Brexit Outcomes – November Update
By David Hooper, November 19th, 2019, Category: General News
The outcome of Brexit now depends on political developments and the outcome of the General Election on the 12 December. This article aims to summarise some of the possibilities following the outcome of the General Election and identify how this will affect businesses involved in international trade with the EU.
Withdrawal Act is Approved
The Government put forward the Withdrawal Act and Parliament approves it before the end of January – this would result in the UK leaving the EU before the end of January 2020. However, under this scenario it’s likely that there would be a 12 month transitional phase. Therefore there would be no significant change to the way businesses export and import to and from the EU until the end of this transitional phase.
Withdrawal Act Removed or Rejected
The Withdrawal Act could be removed by Government or rejected again. This may lead to a further extension of Article 50. However, the EU would need to approve this. Under this scenario nothing would change but would lead to more uncertainty.
Leave with no-deal in Jan 2020
The UK could leave the EU without a deal before the end of Jan 2020. This scenario does not go away and businesses would again need to prepare in the same way as before. This would result in overnight changes to the way shipments are exported and imported to the EU at the end of January.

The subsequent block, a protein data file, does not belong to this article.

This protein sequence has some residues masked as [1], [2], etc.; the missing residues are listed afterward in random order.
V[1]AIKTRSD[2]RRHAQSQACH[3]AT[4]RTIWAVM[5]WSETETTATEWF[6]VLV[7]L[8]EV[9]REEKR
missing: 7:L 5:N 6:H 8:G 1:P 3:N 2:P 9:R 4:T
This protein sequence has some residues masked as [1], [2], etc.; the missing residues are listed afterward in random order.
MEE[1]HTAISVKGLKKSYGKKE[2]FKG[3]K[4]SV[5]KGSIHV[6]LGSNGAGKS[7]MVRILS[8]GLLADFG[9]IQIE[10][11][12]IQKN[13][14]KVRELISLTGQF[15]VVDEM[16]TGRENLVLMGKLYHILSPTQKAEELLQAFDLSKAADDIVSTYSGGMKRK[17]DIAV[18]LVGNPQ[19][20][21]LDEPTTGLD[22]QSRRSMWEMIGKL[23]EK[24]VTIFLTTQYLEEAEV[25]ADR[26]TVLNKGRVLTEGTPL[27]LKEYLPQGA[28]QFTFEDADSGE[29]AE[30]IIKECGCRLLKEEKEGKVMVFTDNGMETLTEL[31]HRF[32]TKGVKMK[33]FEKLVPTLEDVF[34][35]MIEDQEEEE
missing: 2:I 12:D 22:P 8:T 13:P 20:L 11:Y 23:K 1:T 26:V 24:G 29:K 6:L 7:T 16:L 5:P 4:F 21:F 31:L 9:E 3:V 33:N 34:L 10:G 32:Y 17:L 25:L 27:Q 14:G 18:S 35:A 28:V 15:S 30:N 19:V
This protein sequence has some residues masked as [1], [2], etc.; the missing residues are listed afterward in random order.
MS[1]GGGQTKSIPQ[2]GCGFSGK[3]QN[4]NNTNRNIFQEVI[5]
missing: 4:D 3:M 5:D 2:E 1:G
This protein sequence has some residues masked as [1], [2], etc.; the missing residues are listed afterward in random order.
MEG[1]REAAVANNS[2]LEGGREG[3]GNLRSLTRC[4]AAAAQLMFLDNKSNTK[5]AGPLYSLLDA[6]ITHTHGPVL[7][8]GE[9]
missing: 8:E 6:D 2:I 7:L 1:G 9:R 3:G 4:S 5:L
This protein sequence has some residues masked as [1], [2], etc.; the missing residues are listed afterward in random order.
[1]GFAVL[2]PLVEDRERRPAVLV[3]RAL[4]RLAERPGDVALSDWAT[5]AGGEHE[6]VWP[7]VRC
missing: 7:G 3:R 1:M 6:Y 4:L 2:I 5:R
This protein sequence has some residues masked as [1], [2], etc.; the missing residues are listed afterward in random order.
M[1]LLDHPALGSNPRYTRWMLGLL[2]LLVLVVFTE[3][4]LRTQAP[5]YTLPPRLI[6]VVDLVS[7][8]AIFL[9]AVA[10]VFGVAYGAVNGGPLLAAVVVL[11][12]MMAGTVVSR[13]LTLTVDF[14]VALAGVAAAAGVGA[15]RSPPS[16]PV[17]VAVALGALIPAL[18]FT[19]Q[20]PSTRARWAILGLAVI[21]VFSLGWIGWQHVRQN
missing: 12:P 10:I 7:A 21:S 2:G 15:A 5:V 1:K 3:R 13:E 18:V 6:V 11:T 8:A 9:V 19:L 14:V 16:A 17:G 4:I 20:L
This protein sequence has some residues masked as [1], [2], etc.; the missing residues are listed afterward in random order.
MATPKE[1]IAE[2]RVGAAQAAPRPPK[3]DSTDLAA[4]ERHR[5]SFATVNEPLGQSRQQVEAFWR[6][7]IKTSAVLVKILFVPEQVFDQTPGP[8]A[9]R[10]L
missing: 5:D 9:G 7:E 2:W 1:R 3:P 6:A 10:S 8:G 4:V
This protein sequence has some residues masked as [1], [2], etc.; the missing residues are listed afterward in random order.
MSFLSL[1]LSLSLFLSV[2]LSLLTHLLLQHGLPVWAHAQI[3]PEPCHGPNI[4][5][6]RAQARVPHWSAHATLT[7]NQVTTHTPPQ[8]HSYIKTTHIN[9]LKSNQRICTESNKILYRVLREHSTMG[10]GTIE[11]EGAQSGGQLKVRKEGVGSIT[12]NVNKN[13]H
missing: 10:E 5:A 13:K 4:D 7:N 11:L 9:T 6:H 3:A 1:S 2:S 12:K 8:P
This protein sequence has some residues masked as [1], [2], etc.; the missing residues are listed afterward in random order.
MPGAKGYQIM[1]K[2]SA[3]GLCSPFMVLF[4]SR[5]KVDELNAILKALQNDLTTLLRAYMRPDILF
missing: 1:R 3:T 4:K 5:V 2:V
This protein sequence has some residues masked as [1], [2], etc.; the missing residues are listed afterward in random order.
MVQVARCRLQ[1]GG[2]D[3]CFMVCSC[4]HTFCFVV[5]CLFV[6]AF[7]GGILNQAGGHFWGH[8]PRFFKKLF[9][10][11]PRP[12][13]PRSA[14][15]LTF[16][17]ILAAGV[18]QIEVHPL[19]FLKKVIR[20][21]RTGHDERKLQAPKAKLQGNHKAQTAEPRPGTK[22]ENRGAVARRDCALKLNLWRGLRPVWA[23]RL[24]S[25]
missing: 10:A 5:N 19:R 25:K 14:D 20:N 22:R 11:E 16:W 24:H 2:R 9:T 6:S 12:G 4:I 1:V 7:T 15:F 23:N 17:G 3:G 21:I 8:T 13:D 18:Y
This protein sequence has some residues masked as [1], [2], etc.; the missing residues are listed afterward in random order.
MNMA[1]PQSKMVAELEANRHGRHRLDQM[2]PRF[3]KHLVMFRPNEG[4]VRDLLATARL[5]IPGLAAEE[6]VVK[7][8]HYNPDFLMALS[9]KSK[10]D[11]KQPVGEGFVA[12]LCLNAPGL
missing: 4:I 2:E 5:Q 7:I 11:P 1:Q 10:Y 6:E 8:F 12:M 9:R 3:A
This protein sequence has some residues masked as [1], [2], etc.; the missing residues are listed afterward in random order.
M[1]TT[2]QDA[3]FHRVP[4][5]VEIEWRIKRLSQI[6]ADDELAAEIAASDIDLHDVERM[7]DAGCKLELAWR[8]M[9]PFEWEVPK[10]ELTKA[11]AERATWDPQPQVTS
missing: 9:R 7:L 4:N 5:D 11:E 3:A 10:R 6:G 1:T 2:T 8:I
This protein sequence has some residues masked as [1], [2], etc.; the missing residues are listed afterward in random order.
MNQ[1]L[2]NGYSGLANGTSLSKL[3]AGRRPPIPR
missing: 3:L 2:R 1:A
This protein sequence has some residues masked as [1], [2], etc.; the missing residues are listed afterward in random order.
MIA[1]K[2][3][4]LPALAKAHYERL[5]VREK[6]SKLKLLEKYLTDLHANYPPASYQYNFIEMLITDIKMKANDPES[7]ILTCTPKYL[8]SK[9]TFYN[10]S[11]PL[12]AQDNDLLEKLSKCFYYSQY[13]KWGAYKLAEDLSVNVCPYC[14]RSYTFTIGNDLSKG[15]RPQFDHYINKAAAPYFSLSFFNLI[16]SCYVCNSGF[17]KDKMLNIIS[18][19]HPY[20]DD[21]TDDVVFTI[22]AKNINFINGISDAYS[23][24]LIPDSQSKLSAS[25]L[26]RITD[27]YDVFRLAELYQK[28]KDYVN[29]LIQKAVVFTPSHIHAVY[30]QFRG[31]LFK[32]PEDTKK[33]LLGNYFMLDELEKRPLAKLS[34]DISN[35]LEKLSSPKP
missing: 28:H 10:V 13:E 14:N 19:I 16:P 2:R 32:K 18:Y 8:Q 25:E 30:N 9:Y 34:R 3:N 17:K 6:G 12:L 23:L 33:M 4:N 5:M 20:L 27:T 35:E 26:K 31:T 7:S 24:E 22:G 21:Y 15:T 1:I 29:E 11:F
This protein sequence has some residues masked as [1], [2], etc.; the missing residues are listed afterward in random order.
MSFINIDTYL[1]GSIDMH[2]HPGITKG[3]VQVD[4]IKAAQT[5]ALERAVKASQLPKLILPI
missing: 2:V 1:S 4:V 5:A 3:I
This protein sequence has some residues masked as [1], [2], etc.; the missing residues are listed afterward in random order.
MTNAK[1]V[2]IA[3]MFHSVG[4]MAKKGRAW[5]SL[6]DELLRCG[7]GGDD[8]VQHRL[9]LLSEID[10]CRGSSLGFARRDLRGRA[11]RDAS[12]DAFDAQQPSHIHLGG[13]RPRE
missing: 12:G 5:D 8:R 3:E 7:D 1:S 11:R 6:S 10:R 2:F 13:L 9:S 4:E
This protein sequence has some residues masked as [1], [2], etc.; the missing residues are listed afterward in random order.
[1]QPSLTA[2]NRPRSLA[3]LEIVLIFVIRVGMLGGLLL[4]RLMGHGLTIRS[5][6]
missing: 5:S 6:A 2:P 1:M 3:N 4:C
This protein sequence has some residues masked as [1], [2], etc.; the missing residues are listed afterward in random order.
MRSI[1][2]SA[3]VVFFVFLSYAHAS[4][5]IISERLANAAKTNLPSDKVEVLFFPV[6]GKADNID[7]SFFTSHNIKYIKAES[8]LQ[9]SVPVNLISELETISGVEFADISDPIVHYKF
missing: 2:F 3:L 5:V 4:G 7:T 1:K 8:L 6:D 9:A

Revoke Article 50
The new Government could revoke article 50 and cancel Brexit. This would obviously result in the UK staying in the EU and procedures would remain the same.
Extend Article 50 or Another Referendum
A new Government could hold another referendum and ask for article 50 to be extended. Again this would be at the discretion of all the EU member states. Procedures would remain unchanged until this outcome was resolved.
In the end, all options are still very much on the table, if option 1 does go ahead and trade talks breakdown a No-Deal Brexit could still happen at the end of that period. If a Free Trade Agreement under option 1 is agreed then goods non-originating in the UK and EU would still be subject to tariff measures.
Our Advice to You
Therefore we recommend that businesses use this time to ensure they are prepared for a hard Brexit. We have already worked with a large number of our clients to ensure that they are prepared for this scenario. Some clients have also used this opportunity to start exploring new markets further afield. If you need advice or are planning on entering new markets, contact us and we can advise you on your options for sea freight and air freight to these new countries. Don’t forget we operate as a customs broker and can work with you to ensure all your paperwork is compliant.